Obviously I’m a minority (based on the nominations) but I did not find Record of a Spaceborn Few at all interesting or challenging. I think the body composting was supposed to be challenging since there was a lot of discussion about it, but to me it seemed practical and obvious for people living in a closed system on a spaceship.

I have to conclude that Chambers’ work (or at least this trilogy) just isn’t for me. I’m glad that others have found such joy in it, though. It is well written, and the audio versions by Hodder & Stoughton are nicely done.

Published in 2018. From the ground, we stand. From our ship, we live. By the stars, we hope. Centuries after the last humans left Earth, the Exodus Fleet is a living relic, a place many are from but few outsiders have seen. Humanity has finally been accepted into the galactic community, but while this has opened doors for many, those who have not yet left for alien cities fear that their carefully cultivated way of life is under threat. Tessa chose to stay home when her brother Ashby left for the stars, but has to question that decision when her position in the Fleet is threatened. Kip, a reluctant young apprentice, itches for change but doesn’t know where to find it. Sawyer, a lost and lonely newcomer, is just looking for a place to belong. When a disaster rocks this already fragile community, those Exodans who still call the Fleet their home can no longer avoid the inescapable question: What is the purpose of a ship that has reached its destination?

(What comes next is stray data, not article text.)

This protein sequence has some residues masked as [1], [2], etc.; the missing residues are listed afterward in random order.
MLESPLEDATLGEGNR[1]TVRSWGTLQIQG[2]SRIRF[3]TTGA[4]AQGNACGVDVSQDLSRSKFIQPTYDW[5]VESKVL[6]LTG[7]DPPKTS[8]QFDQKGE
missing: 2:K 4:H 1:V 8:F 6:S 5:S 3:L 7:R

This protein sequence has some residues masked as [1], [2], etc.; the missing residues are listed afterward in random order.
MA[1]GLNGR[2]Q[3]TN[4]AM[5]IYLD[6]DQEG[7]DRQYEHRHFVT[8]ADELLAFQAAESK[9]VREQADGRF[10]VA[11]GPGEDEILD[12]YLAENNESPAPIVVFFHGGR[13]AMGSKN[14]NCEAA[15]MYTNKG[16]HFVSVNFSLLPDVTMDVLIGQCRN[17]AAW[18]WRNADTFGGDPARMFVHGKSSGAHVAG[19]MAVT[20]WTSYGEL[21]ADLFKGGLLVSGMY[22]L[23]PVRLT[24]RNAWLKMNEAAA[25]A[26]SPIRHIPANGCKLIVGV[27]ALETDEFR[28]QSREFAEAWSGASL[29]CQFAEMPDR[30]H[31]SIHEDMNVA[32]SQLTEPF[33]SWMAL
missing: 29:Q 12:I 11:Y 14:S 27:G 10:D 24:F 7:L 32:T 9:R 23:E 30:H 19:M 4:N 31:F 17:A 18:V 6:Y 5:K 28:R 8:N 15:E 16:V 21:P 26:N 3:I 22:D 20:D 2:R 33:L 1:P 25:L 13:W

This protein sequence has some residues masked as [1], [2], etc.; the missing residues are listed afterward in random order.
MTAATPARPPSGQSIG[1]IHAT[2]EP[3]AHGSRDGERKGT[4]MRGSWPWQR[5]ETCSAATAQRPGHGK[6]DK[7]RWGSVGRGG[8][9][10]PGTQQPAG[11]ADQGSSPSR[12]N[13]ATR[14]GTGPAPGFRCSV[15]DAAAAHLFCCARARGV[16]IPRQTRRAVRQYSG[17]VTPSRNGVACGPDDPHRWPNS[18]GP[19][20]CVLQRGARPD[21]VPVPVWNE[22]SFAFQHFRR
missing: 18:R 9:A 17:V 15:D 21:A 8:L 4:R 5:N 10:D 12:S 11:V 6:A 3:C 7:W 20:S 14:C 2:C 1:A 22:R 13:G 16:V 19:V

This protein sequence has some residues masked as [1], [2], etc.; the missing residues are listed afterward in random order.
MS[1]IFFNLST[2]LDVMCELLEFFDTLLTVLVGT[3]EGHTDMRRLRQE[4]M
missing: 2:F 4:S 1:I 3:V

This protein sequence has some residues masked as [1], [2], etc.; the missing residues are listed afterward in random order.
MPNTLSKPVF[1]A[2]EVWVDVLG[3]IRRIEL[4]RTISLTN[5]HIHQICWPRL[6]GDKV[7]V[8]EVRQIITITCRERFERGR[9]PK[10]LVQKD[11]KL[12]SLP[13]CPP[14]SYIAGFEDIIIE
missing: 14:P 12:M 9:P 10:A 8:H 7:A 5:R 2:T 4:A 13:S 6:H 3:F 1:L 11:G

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KAT HOOPER, who started this site in June 2007, earned a Ph.D. in neuroscience and psychology at Indiana University (Bloomington) and now teaches and conducts brain research at the University of North Florida. When she reads fiction, she wants to encounter new ideas and lots of imagination. She wants to view the world in a different way. She wants to have her mind blown. She loves beautiful language and has no patience for dull prose, vapid romance, or cheesy dialogue. She prefers complex characterization, intriguing plots, and plenty of action. Favorite authors are Jack Vance, Robin Hobb, Kage Baker, William Gibson, Gene Wolfe, Richard Matheson, and C.S. Lewis.